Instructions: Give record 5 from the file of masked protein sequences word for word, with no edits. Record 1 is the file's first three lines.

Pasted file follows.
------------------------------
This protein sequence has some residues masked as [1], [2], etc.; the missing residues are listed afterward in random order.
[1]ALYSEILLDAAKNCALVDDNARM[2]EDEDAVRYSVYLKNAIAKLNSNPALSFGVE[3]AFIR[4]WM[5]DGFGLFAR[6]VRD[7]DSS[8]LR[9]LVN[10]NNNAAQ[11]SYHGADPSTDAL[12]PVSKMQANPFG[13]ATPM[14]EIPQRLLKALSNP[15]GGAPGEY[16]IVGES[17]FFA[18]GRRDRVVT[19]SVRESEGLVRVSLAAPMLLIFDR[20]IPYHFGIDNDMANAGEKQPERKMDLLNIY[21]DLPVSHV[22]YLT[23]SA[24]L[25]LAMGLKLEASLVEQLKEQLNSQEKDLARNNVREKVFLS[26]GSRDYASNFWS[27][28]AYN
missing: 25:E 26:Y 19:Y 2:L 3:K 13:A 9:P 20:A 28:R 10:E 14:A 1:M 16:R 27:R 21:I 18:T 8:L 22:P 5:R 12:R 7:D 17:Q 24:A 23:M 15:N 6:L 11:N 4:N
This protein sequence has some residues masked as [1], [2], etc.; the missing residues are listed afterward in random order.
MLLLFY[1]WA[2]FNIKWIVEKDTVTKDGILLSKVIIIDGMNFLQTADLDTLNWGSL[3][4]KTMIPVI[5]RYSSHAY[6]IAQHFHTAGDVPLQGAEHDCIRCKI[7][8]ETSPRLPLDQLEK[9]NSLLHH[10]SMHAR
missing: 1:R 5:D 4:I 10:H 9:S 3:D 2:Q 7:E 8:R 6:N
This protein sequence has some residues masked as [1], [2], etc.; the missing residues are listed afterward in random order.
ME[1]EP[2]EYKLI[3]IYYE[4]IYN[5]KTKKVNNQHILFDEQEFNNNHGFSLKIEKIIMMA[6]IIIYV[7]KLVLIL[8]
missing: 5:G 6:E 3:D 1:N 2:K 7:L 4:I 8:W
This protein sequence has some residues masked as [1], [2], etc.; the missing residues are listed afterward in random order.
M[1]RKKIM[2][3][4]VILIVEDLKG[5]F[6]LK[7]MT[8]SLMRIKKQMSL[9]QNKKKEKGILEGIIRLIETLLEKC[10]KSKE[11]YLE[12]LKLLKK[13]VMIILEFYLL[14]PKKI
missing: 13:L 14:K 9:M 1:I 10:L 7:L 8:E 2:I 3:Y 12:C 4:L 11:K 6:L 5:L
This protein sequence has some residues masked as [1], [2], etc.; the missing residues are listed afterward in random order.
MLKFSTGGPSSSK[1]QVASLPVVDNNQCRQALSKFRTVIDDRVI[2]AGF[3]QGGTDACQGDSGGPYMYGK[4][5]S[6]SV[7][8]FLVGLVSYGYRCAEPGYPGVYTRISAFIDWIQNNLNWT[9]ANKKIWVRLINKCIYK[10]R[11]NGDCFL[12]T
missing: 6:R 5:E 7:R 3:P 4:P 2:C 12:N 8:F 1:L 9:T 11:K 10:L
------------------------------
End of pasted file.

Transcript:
This protein sequence has some residues masked as [1], [2], etc.; the missing residues are listed afterward in random order.
MLKFSTGGPSSSK[1]QVASLPVVDNNQCRQALSKFRTVIDDRVI[2]AGF[3]QGGTDACQGDSGGPYMYGK[4][5]S[6]SV[7][8]FLVGLVSYGYRCAEPGYPGVYTRISAFIDWIQNNLNWT[9]ANKKIWVRLINKCIYK[10]R[11]NGDCFL[12]T
missing: 6:R 5:E 7:R 3:P 4:P 2:C 12:N 8:F 1:L 9:T 11:K 10:L